Medal of Honor Awarded to Special Forces Medic

Medal of Honor Awarded to Special Forces Medic

Photo by: White House

A 5th Special Forces Group medic the Army says was “cool under fire” in Laos in 1970 has received the Medal of Honor for his part in saving lives during a four-day jungle battle as part of Operational Tailwind.

In a White House ceremony, President Donald Trump said the story of heroism had been untold for many years because this was a secret mission. The medal changes that, Trump said, adding, “We gather to tell the world of his valor and present him with the highest military honor our country has to offer.”

Retired Army Capt. Gary Rose, known to his friends and colleagues as Mike, was a Vietnam War volunteer who was part of a team of 136 U.S., Montagnard and Vietnamese soldiers inserted deep into Laos. “From the get-go, once we crossed a certain line, we started taking fire,” the 70-year-old Rose recalled in an interview. He treated the wounded, fired on the enemy and directed the fire of inexperienced Vietnamese troops as his unit was under attack, according to the Army’s account.

Wounded himself, and moving around the battlefield with a stick used as a crutch by the second day, he continued under sometimes withering fire to treat the wounded and move them to safer positions when he could. “When you're worried about your ass, a hole in your foot doesn't even make the list,” he said. He described working to keep soldiers alive. “Your job as a medic is to maintain the person’s life,” he said.

On the fourth day, a point when Rose said they were “running out of ammunition and running out of food,” extractions began with helicopters being shot as they picked up wounded. The engine stopped on the helicopter extracting Rose. He treated wounded in the helicopter as it was making a controlled crash, and he was thrown from it when it hit a riverbank. He climbed back aboard to help pull wounded from the burning wreckage and treated them while waiting for another medevac.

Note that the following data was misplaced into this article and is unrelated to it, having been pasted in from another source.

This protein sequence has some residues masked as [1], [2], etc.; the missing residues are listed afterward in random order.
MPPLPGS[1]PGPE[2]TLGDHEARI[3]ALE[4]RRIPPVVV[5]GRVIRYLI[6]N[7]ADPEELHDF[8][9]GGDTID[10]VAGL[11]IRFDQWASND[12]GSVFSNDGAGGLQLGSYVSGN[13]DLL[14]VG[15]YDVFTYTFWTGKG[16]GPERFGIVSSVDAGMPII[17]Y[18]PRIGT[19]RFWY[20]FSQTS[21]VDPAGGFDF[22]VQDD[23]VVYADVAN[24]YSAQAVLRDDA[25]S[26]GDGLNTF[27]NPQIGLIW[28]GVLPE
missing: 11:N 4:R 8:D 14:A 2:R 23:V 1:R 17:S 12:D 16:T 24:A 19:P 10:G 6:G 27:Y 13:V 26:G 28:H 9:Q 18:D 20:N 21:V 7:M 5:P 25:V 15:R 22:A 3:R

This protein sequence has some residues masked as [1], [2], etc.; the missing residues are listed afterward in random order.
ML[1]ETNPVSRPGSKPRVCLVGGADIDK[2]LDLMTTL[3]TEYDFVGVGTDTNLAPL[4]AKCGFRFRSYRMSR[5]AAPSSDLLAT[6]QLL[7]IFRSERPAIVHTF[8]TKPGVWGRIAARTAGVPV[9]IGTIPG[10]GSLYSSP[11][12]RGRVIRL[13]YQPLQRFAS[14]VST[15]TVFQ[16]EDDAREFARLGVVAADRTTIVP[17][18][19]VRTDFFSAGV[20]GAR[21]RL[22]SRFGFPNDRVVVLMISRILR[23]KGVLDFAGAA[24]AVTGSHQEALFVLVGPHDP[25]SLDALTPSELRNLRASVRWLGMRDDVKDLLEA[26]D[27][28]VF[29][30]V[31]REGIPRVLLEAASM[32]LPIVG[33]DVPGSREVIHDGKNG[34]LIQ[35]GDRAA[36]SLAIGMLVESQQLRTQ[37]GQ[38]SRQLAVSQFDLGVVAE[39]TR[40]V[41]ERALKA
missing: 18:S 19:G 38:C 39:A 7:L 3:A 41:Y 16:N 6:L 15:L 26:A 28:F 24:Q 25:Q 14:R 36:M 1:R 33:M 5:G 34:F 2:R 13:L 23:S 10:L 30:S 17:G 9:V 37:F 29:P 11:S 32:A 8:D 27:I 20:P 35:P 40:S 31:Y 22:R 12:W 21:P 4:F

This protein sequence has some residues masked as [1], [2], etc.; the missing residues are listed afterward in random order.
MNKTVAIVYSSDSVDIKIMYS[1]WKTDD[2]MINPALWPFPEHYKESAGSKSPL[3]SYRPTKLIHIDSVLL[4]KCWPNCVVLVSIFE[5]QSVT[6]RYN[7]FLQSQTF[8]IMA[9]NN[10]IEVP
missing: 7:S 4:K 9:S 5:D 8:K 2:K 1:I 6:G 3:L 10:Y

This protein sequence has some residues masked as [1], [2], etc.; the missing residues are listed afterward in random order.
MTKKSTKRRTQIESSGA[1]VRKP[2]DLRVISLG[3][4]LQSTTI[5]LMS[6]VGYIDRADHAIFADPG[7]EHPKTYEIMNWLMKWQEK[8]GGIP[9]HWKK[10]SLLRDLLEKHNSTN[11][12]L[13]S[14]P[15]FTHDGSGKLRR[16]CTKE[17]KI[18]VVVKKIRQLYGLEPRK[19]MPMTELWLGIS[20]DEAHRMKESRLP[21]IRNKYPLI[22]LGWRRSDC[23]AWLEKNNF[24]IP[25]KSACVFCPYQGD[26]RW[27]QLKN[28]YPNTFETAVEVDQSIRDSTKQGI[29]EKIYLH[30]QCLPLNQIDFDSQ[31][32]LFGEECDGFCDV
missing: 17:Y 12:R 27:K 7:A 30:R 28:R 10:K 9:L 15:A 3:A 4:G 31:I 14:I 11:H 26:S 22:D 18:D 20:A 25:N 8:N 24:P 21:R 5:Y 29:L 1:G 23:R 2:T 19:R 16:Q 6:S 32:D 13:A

“This was serious stuff. This was not a good four days,” Trump said, turning to Rose to say, “You showed the world the unbreakable resolve of the American armed forces.”

Rose is credited with treating up to 70 wounded, which included all 16 U.S. soldiers who were part of the raid. Only three men, all Montagnard soldiers, died.

Rose’s mission commander on the Laos mission was then-Capt. Gene McCarley, who told the Army News Service that he found Rose to be a “competent individual” and a “good soldier.” “The best thing I could say about Mike is that he is probably the kind of individual that a mother would want their daughter to marry. He was just, in addition to being a top-notch medic and a good soldier, he was an all-around good person,” said McCarley, who retired as a lieutenant colonel.

All of this happened on Rose’s second mission in Laos. Rose earned a Purple Heart and Bronze Star with Valor on his first. “The second time, it's a little scarier, because you've seen the results of what mortars and rockets and men getting hit with a bullet can do,” Rose told an Army interviewer.

Rose stayed in the Army. He was commissioned as a field artillery officer in December 1973 and retired in 1987, and he now lives in Huntsville, Ala.